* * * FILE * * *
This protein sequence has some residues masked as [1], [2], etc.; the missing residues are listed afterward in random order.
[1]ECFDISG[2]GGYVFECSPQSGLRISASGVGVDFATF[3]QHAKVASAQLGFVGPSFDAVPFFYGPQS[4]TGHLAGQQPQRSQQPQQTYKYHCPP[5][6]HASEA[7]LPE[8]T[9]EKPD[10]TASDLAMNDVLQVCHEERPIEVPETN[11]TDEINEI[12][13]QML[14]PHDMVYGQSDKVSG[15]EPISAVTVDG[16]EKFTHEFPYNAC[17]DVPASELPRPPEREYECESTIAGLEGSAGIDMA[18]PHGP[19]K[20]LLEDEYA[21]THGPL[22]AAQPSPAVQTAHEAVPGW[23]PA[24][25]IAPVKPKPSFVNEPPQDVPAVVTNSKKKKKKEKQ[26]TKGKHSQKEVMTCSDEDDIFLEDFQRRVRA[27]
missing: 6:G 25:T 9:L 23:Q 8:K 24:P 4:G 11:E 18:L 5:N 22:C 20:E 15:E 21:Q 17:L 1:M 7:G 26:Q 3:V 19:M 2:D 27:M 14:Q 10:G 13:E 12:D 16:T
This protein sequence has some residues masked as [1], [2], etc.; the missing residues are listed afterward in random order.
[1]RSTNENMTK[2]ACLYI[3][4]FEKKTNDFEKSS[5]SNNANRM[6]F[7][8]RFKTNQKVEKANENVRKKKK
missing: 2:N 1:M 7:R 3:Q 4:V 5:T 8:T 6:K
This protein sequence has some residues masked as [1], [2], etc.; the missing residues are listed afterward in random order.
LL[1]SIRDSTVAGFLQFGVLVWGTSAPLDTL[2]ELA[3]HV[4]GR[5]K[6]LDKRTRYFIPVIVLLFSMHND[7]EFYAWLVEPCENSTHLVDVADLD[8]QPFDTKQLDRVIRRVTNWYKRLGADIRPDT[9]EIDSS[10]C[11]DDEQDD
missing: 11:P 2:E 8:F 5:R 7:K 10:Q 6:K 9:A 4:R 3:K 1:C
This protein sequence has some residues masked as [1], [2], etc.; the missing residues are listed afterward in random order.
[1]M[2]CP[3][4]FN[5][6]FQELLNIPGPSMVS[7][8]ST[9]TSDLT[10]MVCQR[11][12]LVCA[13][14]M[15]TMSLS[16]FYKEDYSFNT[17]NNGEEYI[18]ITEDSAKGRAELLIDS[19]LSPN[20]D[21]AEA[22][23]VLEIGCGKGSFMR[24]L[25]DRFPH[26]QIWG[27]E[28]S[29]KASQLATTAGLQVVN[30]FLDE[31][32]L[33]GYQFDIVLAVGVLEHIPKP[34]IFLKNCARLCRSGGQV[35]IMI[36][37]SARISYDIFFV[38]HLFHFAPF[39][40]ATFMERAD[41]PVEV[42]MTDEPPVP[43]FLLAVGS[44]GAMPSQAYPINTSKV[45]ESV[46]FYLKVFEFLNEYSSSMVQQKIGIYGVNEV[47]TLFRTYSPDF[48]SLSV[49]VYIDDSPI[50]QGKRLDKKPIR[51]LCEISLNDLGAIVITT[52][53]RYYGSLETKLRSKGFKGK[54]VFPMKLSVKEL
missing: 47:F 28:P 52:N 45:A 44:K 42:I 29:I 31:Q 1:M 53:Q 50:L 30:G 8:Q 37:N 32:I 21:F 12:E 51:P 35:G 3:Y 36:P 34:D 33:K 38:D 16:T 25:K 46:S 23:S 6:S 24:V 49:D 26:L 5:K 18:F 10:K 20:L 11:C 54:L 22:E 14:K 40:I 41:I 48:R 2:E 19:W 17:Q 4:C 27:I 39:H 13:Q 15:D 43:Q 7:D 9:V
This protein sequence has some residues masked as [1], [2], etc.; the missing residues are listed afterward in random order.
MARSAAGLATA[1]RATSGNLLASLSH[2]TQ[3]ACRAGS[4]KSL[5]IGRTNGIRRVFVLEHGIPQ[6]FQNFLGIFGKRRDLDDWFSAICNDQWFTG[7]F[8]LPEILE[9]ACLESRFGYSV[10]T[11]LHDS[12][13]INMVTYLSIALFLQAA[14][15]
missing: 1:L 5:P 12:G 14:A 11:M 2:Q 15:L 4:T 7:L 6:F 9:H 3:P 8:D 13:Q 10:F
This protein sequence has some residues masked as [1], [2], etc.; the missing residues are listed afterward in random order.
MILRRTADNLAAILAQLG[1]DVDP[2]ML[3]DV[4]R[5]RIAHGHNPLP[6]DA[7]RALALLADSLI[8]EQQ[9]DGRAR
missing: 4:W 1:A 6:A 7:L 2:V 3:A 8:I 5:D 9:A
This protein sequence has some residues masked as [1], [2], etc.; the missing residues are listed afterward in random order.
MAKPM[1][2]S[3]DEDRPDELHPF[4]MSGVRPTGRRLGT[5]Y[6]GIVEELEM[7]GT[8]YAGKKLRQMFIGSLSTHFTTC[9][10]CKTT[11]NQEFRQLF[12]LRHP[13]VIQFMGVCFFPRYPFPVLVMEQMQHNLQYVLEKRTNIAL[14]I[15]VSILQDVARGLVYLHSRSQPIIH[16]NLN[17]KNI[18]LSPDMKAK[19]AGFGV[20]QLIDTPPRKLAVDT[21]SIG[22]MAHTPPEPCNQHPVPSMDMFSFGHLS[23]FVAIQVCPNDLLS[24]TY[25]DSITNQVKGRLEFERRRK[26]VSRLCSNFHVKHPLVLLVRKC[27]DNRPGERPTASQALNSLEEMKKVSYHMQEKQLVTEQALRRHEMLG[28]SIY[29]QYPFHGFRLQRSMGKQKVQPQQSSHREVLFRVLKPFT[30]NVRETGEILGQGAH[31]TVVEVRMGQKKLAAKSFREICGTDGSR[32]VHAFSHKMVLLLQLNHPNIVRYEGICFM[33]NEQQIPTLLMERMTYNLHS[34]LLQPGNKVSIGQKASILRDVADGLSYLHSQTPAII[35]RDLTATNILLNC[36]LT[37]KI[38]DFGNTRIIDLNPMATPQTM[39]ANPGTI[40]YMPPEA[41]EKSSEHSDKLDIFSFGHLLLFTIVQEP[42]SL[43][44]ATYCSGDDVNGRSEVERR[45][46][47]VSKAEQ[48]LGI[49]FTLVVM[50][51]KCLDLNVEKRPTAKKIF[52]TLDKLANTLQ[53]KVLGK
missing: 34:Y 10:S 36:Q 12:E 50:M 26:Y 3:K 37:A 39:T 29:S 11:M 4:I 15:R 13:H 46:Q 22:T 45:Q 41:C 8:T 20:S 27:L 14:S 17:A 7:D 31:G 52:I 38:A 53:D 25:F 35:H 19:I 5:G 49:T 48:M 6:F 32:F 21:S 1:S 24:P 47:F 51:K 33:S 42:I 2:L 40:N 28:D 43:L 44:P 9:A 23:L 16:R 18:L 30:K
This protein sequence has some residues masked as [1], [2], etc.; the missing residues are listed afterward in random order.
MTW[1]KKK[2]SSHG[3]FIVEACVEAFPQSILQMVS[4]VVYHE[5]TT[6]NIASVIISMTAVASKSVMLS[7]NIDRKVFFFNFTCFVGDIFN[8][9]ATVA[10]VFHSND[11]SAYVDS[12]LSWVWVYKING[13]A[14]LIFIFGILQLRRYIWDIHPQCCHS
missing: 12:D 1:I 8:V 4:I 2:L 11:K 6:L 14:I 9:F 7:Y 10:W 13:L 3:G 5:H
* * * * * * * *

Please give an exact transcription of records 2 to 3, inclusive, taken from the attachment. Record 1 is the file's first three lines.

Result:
This protein sequence has some residues masked as [1], [2], etc.; the missing residues are listed afterward in random order.
[1]RSTNENMTK[2]ACLYI[3][4]FEKKTNDFEKSS[5]SNNANRM[6]F[7][8]RFKTNQKVEKANENVRKKKK
missing: 2:N 1:M 7:R 3:Q 4:V 5:T 8:T 6:K
This protein sequence has some residues masked as [1], [2], etc.; the missing residues are listed afterward in random order.
LL[1]SIRDSTVAGFLQFGVLVWGTSAPLDTL[2]ELA[3]HV[4]GR[5]K[6]LDKRTRYFIPVIVLLFSMHND[7]EFYAWLVEPCENSTHLVDVADLD[8]QPFDTKQLDRVIRRVTNWYKRLGADIRPDT[9]EIDSS[10]C[11]DDEQDD
missing: 11:P 2:E 8:F 5:R 7:K 10:Q 6:K 9:A 4:R 3:K 1:C